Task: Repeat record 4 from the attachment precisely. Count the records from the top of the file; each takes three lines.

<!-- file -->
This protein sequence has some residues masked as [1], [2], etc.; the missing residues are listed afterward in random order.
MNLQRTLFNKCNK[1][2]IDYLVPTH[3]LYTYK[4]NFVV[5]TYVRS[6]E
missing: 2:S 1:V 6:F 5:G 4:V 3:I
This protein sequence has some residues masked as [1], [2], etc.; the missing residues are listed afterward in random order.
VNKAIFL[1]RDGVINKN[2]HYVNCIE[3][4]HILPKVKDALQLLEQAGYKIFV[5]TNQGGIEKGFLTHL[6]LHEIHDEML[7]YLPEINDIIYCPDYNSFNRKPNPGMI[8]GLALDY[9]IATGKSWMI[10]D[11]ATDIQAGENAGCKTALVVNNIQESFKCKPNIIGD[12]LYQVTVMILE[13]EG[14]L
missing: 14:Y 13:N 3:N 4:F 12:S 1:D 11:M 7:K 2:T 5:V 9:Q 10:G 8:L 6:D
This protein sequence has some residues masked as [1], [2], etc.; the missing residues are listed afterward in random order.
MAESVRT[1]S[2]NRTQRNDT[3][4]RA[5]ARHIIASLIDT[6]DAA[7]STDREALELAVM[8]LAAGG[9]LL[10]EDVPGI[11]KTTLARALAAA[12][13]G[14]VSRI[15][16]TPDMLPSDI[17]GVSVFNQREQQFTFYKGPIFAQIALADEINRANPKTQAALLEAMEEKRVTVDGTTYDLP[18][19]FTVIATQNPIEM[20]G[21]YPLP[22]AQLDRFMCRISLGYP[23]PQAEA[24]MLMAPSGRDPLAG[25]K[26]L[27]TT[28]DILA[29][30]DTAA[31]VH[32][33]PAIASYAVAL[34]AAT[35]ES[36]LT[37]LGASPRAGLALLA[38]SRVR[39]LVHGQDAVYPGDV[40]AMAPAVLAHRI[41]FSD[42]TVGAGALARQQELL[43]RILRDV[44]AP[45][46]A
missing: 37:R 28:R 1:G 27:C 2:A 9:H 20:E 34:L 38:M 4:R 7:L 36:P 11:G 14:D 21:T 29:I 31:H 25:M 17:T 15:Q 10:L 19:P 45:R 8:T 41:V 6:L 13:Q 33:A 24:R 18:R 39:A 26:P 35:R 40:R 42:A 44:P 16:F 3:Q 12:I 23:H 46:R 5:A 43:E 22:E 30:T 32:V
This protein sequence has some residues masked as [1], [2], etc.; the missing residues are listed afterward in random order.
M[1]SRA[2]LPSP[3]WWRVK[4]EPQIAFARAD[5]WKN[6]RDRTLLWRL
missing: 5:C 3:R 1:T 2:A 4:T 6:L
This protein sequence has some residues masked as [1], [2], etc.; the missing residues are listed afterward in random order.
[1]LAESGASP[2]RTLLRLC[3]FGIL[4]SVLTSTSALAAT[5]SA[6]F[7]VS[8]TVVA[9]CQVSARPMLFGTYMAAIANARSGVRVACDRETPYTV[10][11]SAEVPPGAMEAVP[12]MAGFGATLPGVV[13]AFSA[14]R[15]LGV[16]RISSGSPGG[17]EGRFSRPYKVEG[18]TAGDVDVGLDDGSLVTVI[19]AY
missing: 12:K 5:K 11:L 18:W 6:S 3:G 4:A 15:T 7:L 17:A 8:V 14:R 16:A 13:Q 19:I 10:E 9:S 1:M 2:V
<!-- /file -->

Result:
This protein sequence has some residues masked as [1], [2], etc.; the missing residues are listed afterward in random order.
M[1]SRA[2]LPSP[3]WWRVK[4]EPQIAFARAD[5]WKN[6]RDRTLLWRL
missing: 5:C 3:R 1:T 2:A 4:T 6:L